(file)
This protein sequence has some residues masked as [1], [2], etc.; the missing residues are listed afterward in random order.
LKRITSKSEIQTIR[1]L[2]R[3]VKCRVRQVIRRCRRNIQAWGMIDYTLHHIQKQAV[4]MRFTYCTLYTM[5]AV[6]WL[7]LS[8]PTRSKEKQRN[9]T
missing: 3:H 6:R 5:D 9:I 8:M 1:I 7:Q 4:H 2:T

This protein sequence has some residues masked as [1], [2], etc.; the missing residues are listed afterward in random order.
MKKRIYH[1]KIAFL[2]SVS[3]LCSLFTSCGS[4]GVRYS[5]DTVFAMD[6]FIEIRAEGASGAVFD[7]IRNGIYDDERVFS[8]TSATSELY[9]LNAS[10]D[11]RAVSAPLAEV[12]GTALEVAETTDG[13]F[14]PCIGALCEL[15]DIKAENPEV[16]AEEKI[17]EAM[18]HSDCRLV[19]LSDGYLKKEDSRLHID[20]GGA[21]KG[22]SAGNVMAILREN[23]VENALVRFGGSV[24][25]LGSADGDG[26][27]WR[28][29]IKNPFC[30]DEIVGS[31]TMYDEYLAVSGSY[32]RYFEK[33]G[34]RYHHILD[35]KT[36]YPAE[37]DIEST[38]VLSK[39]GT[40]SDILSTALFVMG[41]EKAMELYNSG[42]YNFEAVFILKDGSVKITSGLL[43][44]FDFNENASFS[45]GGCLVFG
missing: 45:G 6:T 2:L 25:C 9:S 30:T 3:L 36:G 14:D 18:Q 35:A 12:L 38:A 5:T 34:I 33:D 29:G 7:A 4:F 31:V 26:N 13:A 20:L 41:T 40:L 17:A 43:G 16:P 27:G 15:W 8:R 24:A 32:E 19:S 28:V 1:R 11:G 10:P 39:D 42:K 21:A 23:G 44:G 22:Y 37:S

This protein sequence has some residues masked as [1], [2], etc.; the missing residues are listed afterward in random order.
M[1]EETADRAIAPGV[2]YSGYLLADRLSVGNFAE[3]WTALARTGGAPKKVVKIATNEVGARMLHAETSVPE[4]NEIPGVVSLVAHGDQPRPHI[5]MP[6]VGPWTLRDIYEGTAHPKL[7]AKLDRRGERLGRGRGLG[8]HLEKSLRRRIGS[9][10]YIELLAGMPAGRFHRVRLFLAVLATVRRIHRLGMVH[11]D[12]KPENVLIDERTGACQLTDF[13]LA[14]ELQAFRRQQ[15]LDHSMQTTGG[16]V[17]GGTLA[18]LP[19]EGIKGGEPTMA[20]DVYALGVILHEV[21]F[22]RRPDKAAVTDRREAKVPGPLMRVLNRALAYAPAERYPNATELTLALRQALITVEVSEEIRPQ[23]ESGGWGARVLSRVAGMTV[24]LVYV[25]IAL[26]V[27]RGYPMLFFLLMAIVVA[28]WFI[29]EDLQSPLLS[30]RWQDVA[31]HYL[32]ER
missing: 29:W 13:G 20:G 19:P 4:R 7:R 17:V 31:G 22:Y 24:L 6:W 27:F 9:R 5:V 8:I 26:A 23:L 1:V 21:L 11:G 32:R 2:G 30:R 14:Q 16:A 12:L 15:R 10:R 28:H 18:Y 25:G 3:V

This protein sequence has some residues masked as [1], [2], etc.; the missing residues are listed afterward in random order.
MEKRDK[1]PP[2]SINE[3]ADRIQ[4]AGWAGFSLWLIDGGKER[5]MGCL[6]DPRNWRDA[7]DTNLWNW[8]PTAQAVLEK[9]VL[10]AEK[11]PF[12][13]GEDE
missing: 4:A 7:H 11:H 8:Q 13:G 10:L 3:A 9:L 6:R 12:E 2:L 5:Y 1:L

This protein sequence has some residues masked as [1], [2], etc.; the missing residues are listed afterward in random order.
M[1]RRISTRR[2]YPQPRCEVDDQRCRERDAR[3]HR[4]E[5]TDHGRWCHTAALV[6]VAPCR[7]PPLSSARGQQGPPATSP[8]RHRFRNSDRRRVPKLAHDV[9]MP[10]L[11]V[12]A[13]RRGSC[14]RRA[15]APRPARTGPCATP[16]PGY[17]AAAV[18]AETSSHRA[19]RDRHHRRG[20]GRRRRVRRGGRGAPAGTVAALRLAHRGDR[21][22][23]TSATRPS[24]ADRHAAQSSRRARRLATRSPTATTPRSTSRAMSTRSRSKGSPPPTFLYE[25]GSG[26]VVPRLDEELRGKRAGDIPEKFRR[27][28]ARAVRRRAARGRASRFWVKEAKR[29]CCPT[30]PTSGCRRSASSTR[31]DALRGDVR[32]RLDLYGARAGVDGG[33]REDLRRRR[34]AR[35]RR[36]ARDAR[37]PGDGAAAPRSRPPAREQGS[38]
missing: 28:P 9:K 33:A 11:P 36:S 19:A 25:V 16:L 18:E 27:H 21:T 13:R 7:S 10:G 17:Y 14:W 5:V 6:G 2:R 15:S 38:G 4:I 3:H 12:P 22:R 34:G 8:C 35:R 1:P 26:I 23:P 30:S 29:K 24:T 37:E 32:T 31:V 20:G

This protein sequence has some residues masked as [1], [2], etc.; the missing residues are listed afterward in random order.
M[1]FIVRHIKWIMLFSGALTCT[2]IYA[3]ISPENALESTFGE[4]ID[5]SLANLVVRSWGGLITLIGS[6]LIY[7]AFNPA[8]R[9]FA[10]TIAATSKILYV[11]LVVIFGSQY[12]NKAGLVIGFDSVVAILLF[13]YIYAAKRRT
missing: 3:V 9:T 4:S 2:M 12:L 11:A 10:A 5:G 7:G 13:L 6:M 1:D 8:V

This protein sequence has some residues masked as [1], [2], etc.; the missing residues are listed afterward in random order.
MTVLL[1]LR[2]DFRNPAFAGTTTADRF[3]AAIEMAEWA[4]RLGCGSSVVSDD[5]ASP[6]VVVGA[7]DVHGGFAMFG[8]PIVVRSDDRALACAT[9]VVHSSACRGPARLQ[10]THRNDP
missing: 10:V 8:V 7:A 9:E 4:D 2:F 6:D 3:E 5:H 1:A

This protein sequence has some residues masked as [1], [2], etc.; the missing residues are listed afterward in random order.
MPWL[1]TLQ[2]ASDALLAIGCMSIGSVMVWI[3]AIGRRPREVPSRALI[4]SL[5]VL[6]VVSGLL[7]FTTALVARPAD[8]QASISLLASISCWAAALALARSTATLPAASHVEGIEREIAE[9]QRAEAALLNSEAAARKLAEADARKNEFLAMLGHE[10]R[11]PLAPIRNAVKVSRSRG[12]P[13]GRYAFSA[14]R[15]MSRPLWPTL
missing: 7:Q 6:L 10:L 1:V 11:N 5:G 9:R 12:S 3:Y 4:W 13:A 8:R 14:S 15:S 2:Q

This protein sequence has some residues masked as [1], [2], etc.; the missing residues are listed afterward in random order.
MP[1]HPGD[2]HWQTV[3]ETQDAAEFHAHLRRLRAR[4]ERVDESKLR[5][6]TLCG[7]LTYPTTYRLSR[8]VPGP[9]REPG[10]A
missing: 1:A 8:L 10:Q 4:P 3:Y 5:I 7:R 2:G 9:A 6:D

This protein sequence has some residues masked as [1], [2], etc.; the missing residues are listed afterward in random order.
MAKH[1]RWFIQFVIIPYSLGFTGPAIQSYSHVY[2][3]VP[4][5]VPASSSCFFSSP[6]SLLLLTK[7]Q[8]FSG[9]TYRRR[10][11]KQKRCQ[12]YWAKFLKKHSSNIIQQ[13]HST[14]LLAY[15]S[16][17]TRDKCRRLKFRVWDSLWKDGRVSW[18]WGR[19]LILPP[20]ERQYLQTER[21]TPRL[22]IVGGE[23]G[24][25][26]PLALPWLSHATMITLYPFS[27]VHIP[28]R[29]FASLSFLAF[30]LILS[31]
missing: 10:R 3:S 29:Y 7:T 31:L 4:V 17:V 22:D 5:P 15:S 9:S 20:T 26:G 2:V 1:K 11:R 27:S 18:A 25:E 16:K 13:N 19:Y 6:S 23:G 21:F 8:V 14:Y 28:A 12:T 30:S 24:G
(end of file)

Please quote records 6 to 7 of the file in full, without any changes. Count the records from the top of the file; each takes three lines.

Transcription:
This protein sequence has some residues masked as [1], [2], etc.; the missing residues are listed afterward in random order.
M[1]FIVRHIKWIMLFSGALTCT[2]IYA[3]ISPENALESTFGE[4]ID[5]SLANLVVRSWGGLITLIGS[6]LIY[7]AFNPA[8]R[9]FA[10]TIAATSKILYV[11]LVVIFGSQY[12]NKAGLVIGFDSVVAILLF[13]YIYAAKRRT
missing: 3:V 9:T 4:S 2:M 12:L 11:A 10:A 5:G 7:G 13:L 6:M 1:D 8:V

This protein sequence has some residues masked as [1], [2], etc.; the missing residues are listed afterward in random order.
MTVLL[1]LR[2]DFRNPAFAGTTTADRF[3]AAIEMAEWA[4]RLGCGSSVVSDD[5]ASP[6]VVVGA[7]DVHGGFAMFG[8]PIVVRSDDRALACAT[9]VVHSSACRGPARLQ[10]THRNDP
missing: 10:V 8:V 7:A 9:E 4:D 2:F 6:D 3:E 5:H 1:A